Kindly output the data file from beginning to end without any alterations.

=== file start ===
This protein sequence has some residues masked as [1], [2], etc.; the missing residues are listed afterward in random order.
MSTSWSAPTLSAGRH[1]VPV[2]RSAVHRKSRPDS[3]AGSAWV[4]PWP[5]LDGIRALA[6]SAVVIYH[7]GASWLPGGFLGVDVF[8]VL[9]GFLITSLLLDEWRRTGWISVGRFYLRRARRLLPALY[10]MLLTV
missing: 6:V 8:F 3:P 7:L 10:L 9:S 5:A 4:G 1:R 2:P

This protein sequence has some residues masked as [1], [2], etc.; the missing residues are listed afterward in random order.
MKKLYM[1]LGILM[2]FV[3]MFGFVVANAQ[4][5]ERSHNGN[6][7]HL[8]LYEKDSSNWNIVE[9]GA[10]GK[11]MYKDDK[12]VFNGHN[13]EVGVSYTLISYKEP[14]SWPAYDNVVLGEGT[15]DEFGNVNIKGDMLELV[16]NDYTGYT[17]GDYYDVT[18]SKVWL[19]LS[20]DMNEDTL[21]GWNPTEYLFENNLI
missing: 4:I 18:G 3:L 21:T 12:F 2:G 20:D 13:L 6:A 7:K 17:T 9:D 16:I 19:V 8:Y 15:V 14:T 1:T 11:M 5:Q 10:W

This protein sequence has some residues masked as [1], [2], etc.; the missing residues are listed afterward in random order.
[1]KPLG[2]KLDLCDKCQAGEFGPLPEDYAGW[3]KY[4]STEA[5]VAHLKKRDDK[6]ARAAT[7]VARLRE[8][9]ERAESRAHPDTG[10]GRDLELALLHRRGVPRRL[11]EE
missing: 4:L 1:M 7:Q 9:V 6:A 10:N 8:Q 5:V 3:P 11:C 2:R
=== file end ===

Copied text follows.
This protein sequence has some residues masked as [1], [2], etc.; the missing residues are listed afterward in random order.
MSTSWSAPTLSAGRH[1]VPV[2]RSAVHRKSRPDS[3]AGSAWV[4]PWP[5]LDGIRALA[6]SAVVIYH[7]GASWLPGGFLGVDVF[8]VL[9]GFLITSLLLDEWRRTGWISVGRFYLRRARRLLPALY[10]MLLTV
missing: 6:V 8:F 3:P 7:L 10:L 9:S 5:A 4:G 1:R 2:P

This protein sequence has some residues masked as [1], [2], etc.; the missing residues are listed afterward in random order.
MKKLYM[1]LGILM[2]FV[3]MFGFVVANAQ[4][5]ERSHNGN[6][7]HL[8]LYEKDSSNWNIVE[9]GA[10]GK[11]MYKDDK[12]VFNGHN[13]EVGVSYTLISYKEP[14]SWPAYDNVVLGEGT[15]DEFGNVNIKGDMLELV[16]NDYTGYT[17]GDYYDVT[18]SKVWL[19]LS[20]DMNEDTL[21]GWNPTEYLFENNLI
missing: 4:I 18:G 3:L 21:T 12:F 2:G 20:D 13:L 6:A 7:K 17:T 9:D 16:I 19:V 8:Y 15:V 14:T 1:T 11:M 5:Q 10:W

This protein sequence has some residues masked as [1], [2], etc.; the missing residues are listed afterward in random order.
[1]KPLG[2]KLDLCDKCQAGEFGPLPEDYAGW[3]KY[4]STEA[5]VAHLKKRDDK[6]ARAAT[7]VARLRE[8][9]ERAESRAHPDTG[10]GRDLELALLHRRGVPRRL[11]EE
missing: 4:L 1:M 7:Q 9:V 6:A 10:N 8:Q 5:V 3:P 11:C 2:R